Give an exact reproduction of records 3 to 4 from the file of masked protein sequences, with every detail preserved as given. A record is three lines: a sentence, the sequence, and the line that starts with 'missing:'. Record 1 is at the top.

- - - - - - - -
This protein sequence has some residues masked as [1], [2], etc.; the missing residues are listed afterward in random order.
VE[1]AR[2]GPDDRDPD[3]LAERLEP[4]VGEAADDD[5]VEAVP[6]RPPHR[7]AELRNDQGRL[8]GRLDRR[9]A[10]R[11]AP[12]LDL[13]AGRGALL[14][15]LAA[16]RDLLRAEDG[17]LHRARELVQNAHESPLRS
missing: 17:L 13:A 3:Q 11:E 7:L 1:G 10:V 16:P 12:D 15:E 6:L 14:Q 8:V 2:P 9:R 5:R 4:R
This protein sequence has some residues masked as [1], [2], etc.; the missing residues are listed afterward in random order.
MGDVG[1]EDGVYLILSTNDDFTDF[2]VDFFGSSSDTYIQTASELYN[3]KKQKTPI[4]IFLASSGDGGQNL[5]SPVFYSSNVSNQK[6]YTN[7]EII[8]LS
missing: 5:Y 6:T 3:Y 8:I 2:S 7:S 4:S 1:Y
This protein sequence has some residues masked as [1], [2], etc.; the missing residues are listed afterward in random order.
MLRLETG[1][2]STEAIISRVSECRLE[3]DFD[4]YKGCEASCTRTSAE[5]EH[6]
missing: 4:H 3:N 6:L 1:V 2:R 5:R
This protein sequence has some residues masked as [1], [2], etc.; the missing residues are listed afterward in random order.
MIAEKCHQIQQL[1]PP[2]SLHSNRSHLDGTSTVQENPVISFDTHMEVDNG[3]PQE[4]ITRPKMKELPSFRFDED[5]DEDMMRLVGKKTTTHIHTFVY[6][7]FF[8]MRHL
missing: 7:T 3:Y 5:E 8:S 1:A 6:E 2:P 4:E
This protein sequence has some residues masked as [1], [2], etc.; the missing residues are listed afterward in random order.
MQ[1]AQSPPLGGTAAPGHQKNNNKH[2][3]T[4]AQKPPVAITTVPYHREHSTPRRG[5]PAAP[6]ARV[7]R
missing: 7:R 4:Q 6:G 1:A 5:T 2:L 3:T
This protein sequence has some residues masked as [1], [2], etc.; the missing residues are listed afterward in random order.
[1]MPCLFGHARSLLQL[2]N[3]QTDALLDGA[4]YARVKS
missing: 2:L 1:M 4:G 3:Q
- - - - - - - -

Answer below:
This protein sequence has some residues masked as [1], [2], etc.; the missing residues are listed afterward in random order.
MLRLETG[1][2]STEAIISRVSECRLE[3]DFD[4]YKGCEASCTRTSAE[5]EH[6]
missing: 4:H 3:N 6:L 1:V 2:R 5:R
This protein sequence has some residues masked as [1], [2], etc.; the missing residues are listed afterward in random order.
MIAEKCHQIQQL[1]PP[2]SLHSNRSHLDGTSTVQENPVISFDTHMEVDNG[3]PQE[4]ITRPKMKELPSFRFDED[5]DEDMMRLVGKKTTTHIHTFVY[6][7]FF[8]MRHL
missing: 7:T 3:Y 5:E 8:S 1:A 6:E 2:P 4:E